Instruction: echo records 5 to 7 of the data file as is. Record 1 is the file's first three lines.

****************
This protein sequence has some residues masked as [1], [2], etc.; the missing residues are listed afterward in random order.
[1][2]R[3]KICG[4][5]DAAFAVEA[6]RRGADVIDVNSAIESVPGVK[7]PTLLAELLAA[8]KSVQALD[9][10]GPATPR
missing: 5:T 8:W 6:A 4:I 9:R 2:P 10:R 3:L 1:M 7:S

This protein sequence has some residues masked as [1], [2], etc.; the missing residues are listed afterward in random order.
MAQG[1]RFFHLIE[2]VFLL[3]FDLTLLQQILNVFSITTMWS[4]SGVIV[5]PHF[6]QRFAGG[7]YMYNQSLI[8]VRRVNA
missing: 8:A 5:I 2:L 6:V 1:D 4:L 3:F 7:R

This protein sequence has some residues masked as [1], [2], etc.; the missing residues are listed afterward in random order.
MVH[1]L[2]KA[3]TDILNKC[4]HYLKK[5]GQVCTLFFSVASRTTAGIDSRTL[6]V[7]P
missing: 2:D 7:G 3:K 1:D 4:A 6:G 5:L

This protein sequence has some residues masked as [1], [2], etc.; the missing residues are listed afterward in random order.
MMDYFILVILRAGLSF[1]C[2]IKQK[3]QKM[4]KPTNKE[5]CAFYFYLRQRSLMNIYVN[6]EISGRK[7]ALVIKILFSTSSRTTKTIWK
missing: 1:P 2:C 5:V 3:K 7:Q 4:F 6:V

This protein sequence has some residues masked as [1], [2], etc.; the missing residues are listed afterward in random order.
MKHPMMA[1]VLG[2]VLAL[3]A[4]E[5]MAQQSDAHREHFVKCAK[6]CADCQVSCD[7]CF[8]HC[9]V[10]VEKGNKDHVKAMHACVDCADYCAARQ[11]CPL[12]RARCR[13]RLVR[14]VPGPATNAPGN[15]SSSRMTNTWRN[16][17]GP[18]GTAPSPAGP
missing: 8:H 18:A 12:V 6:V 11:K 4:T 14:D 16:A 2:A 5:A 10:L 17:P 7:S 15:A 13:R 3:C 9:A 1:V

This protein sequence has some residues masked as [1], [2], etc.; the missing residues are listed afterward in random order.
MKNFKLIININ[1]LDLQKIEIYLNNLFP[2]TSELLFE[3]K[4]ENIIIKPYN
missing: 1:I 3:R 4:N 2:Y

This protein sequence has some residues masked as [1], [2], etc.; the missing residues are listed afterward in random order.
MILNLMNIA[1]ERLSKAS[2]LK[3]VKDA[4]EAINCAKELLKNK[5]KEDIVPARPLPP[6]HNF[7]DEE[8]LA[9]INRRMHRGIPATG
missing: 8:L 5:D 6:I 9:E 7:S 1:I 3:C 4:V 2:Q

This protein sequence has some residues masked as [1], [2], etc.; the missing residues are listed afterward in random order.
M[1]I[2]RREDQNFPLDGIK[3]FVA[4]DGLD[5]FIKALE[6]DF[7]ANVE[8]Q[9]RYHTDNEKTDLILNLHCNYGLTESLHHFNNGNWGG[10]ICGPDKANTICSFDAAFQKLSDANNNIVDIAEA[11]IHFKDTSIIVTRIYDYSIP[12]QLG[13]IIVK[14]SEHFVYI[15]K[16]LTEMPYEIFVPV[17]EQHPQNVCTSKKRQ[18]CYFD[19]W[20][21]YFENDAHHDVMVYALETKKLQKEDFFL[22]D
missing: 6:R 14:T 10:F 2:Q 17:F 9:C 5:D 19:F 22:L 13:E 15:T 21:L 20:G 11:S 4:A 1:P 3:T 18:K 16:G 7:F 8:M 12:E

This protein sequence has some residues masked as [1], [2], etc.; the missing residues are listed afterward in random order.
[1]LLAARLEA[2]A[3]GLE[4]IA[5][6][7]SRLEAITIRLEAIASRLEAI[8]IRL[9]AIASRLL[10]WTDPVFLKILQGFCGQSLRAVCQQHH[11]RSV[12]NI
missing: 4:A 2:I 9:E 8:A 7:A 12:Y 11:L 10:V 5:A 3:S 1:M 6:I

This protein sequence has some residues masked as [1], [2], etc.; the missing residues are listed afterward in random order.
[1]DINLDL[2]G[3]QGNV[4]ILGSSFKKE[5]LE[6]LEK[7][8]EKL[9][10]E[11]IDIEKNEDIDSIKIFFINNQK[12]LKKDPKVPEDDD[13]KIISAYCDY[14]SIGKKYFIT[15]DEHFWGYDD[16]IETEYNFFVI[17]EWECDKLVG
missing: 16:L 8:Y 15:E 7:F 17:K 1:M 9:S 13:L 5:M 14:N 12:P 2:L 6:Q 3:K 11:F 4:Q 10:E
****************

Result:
This protein sequence has some residues masked as [1], [2], etc.; the missing residues are listed afterward in random order.
MKHPMMA[1]VLG[2]VLAL[3]A[4]E[5]MAQQSDAHREHFVKCAK[6]CADCQVSCD[7]CF[8]HC[9]V[10]VEKGNKDHVKAMHACVDCADYCAARQ[11]CPL[12]RARCR[13]RLVR[14]VPGPATNAPGN[15]SSSRMTNTWRN[16][17]GP[18]GTAPSPAGP
missing: 8:H 18:A 12:V 6:V 11:K 4:T 14:D 16:A 2:A 5:A 10:L 17:P 7:S 15:A 13:R 3:C 9:A 1:V

This protein sequence has some residues masked as [1], [2], etc.; the missing residues are listed afterward in random order.
MKNFKLIININ[1]LDLQKIEIYLNNLFP[2]TSELLFE[3]K[4]ENIIIKPYN
missing: 1:I 3:R 4:N 2:Y

This protein sequence has some residues masked as [1], [2], etc.; the missing residues are listed afterward in random order.
MILNLMNIA[1]ERLSKAS[2]LK[3]VKDA[4]EAINCAKELLKNK[5]KEDIVPARPLPP[6]HNF[7]DEE[8]LA[9]INRRMHRGIPATG
missing: 8:L 5:D 6:I 9:E 7:S 1:I 3:C 4:V 2:Q